And others followed his lead.  V.13

“The other Jews joined him in his hypocrisy, so that by their hypocrisy even Barnabas was led astray.”

Do you feel that? “Even Barnabas.”

Paul’s partner. The guy who helped him plant these churches in Galatia.

Even Barnabas was eating only with the Jews.

Because everybody else was doing it!

I don’t know where Paul had been, but when he got back to Antioch, he saw what was the situation, and he spoke up.

Maybe he did it privately, I don’t know, but the sin was public, therefore so was the confrontation.

When he left, there was one church in Antioch, one big happy church fellowshipping together.

When he got back, Peter had effectively divided the church into the Jewish Church and the Gentile Church, and he had given the impression that the Gentile Christians weren’t really Christians. V.14

“When I saw that they were not acting in line with the truth of the gospel, I said to Peter in front of them all, ‘You are a Jew, yet you live like a Gentile and not like a Jew [You know you are free to eat Gentile food with Gentiles]\. How is it, then, that you force Gentiles to follow Jewish customs? [To live like a Jew?]”

Do you see his point?

Peter is being inconsistent.

By separating himself NOW from the Gentiles, he’s sending the message that they are not proper Christians.

To be a proper Christian, you have to become a Jew first.

What’s next? Are you going to require they follow the whole Mosaic Law?

Are you going to require that they get circumcised?

I thought we’ve been over that with Titus?

By his actions, Peter was giving the impression that the only Christians who were acceptable as believers were those who had taken on the Mosaic Law.

And that would amount to another gospel.

Do you see why Paul calls this (in verse 14), “NOT acting in line with the truth of the gospel?”

Did Peter actually believe a different gospel?

No. They were 100% together on the gospel. Remember that?

But Peter’s actions were telling a different story.

He was not acting in line with the truth of the gospel.

Here’s application point number one:


We need, not only to believe the truth of the gospel, but to live in a way that accords with it.

You can preach a false gospel by living falsely.

You can have every box checked correctly on your statement of faith but live in way that denies every word of it.

For Peter, it was not accepting as brothers those whom he knew genuinely were.

How are you and I doing at aligning our lives with the truth of the gospel?

Do we walk the walk or just talk the talk?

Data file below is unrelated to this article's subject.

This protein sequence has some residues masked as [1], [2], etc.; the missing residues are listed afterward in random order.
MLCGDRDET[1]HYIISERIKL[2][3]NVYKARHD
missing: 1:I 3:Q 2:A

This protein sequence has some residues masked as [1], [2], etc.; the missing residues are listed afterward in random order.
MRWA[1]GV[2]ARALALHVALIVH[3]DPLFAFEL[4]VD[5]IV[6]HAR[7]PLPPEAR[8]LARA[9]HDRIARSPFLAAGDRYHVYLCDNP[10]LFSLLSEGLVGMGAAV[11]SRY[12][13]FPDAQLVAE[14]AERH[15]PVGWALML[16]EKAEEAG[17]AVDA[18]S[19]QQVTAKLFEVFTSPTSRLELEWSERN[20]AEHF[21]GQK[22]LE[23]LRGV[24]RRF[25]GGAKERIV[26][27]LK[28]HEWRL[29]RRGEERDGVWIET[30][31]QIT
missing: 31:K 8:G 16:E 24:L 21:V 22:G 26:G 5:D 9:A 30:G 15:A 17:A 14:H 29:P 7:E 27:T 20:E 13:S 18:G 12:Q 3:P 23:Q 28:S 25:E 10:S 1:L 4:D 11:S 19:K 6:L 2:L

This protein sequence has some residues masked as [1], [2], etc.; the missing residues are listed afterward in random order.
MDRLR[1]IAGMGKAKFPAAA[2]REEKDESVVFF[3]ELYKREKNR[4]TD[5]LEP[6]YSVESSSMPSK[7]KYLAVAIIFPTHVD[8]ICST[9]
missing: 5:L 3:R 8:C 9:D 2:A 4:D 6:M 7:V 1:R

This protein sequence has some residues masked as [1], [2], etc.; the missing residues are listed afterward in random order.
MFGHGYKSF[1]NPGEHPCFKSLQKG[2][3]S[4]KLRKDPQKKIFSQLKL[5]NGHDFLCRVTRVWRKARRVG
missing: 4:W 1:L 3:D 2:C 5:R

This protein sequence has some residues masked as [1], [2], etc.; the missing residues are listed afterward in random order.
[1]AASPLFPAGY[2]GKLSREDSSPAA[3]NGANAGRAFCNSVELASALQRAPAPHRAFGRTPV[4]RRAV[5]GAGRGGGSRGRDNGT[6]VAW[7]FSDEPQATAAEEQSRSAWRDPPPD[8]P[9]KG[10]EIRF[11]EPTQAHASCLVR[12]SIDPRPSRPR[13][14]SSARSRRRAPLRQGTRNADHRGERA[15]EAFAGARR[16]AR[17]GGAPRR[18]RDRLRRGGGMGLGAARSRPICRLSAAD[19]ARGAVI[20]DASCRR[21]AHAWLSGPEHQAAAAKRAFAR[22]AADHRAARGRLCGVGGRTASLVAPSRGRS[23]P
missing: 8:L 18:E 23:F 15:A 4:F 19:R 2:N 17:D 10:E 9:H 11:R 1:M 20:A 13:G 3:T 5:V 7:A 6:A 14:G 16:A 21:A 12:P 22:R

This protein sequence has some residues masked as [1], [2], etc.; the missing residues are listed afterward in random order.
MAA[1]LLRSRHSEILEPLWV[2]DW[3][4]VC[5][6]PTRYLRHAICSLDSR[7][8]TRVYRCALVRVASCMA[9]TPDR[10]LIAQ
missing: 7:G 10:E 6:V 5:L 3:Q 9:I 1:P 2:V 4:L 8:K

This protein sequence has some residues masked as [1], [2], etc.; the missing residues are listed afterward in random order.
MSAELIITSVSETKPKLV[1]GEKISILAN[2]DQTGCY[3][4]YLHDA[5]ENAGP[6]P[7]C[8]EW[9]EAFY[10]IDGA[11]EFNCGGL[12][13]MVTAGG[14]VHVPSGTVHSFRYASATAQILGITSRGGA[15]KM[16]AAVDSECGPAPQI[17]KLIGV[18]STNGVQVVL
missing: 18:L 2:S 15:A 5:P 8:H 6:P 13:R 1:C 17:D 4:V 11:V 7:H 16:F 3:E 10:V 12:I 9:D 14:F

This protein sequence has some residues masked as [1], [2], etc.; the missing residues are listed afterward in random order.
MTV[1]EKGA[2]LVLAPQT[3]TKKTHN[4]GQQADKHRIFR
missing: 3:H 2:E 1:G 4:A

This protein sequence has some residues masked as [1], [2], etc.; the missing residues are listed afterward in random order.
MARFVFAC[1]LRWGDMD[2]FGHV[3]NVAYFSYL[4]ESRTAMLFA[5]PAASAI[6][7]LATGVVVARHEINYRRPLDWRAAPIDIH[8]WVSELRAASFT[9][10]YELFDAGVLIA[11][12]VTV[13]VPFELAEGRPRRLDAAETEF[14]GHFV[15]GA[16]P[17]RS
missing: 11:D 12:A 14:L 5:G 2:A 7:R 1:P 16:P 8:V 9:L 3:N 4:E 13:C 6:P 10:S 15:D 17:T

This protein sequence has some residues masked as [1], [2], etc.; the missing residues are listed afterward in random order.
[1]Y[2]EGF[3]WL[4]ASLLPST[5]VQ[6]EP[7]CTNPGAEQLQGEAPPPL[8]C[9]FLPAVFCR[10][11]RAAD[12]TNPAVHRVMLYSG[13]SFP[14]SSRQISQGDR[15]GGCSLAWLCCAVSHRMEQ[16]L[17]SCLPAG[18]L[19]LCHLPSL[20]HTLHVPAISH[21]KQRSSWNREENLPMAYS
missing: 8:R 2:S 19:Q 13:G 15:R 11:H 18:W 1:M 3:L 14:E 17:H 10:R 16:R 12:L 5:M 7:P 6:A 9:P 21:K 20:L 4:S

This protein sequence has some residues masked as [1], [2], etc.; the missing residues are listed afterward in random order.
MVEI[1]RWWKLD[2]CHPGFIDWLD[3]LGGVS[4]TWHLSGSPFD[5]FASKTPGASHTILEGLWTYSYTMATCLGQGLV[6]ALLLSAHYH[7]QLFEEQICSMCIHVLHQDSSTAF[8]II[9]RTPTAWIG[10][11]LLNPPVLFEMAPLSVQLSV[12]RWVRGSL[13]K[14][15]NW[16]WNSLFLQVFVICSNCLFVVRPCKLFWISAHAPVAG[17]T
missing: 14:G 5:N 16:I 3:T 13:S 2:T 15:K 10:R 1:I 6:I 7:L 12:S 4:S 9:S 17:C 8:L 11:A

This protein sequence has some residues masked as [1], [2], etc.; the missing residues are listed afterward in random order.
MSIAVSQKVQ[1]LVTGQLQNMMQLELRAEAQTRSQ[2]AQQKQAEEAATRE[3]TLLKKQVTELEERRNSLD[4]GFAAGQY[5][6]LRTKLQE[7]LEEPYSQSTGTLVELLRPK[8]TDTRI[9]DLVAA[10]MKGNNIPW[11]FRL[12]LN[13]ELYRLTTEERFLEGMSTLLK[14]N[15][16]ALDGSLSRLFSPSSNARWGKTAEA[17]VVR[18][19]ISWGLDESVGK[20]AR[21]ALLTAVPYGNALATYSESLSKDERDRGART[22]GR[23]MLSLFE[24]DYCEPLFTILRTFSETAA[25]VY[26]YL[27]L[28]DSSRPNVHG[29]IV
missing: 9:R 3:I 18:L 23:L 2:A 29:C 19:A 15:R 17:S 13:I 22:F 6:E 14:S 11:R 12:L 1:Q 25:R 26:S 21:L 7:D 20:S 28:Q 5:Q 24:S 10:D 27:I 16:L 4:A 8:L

If we say that God forgives ours sins, do we forgive those who sin against us?

If we say that God always keeps His promises, do we stay faithful to ours, even if it hurts?

If we say that Jesus changes us by His grace, do we demonstrate a changed life?

I’m not asking if we are living flawless lives of sinless perfection.

I’m asking if we have glaring discrepancies between what we preach and what we live out on a daily basis.

Because people are watching.

And because you are have more influence on others than you think.

If you claim to be a gospel-believing Christian and you live in a way that is not in line with the truth of the gospel, you are sending not only a false message about the gospel with your life, but you are sending the message that it’s okay for others to do it, too!

“Even Barnabas.”

“Even Barnabas was led astray.”

The King James translates verse 14 with the words, “they walked not uprightly according to the truth of the gospel,” and that’s reflects the Greek really well.

The word in Greek is, “orthopodeo.”

What does that sound like?

It’s the root that we get our word, “Orthopedic” from.

Their actions were not in line, they were not straight, they were not upright.

Let me put it this way, “Peter was out of whack, so Paul gave him one!”

Are you out of whack?

Peter’s gospel was good, but he was (at this point) living out whack with his own gospel.

Are you living out of whack with the gospel?

Are there some areas of your life that are just begging for change?

Because they really don’t fit with the good news of Jesus?

I love it that it was Peter who was out of whack.

Because that gives me hope for my own change.

Peter obviously got the message. Maybe not at first. But the rest of his life demonstrated a closer correspondence between his gospel and his behavior.

How about us?

How are we doing at living in the fear of God instead of the fear of man?